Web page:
Friday, November 28, 2008

Review: The Magnificent Ambersons

The Magnificent Ambersons, Booth Tarkinton's 1919 Pulitzer Prize winner, is one of those books that I enjoyed more than I thought I would. I was afraid it was going to be heavy and dull, and it certainly wasn't. Still, it was not a favorite of mine.

It moved right along through the story of the demise of the once-prominent Amberson family and the growth of their Midwestern town into an industrial city. However, it moved along at such a clip, and with so little thematic subtlety, that it seemed like a book for young adults.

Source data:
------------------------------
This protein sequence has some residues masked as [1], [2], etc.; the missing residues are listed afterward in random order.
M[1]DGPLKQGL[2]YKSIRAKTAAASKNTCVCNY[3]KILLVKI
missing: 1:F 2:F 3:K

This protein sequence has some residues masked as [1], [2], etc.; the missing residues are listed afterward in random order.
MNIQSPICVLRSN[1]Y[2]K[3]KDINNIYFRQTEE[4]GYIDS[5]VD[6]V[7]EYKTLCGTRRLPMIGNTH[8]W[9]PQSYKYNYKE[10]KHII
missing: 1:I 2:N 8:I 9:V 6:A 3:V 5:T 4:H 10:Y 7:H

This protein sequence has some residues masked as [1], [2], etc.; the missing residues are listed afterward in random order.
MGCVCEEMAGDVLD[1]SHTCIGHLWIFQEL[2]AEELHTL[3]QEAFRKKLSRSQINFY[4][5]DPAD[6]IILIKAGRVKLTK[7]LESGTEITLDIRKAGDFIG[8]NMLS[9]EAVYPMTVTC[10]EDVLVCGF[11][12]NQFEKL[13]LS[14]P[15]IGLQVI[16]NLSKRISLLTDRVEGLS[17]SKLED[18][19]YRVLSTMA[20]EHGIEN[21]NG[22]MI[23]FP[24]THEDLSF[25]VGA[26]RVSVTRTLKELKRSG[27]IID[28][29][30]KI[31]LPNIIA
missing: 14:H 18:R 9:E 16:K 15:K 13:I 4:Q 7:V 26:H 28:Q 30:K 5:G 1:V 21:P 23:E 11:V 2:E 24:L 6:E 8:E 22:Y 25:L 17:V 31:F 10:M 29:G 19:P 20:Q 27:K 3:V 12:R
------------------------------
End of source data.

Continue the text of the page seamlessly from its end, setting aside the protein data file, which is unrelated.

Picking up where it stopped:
I'm not saying that Tarkington should have handled his themes with the heavy hand of Henry James, but a little of Edith Wharton's nuance or F. Scott Fitzgerald's precision would have added depth to the tale.


If you would like your review of this book listed here, please leave a comment with a link and I will add it.


Rebecca Reid said...

sounds like a quick, pleasant read, but not one that sticks around in "reading memories." I'll still look forward to reading it. Thanks for the review.

Rose City Reader said...

Yes, it didn't do much for me. All I can say is that it didn't bore me. If it hadn't been on the Modern Library Top 100 list and the Pulitzer winner list, I probably would not have bothered.

I think Main Street and Babbit by Sinclair Lewis addressed the same themes but have more staying power.

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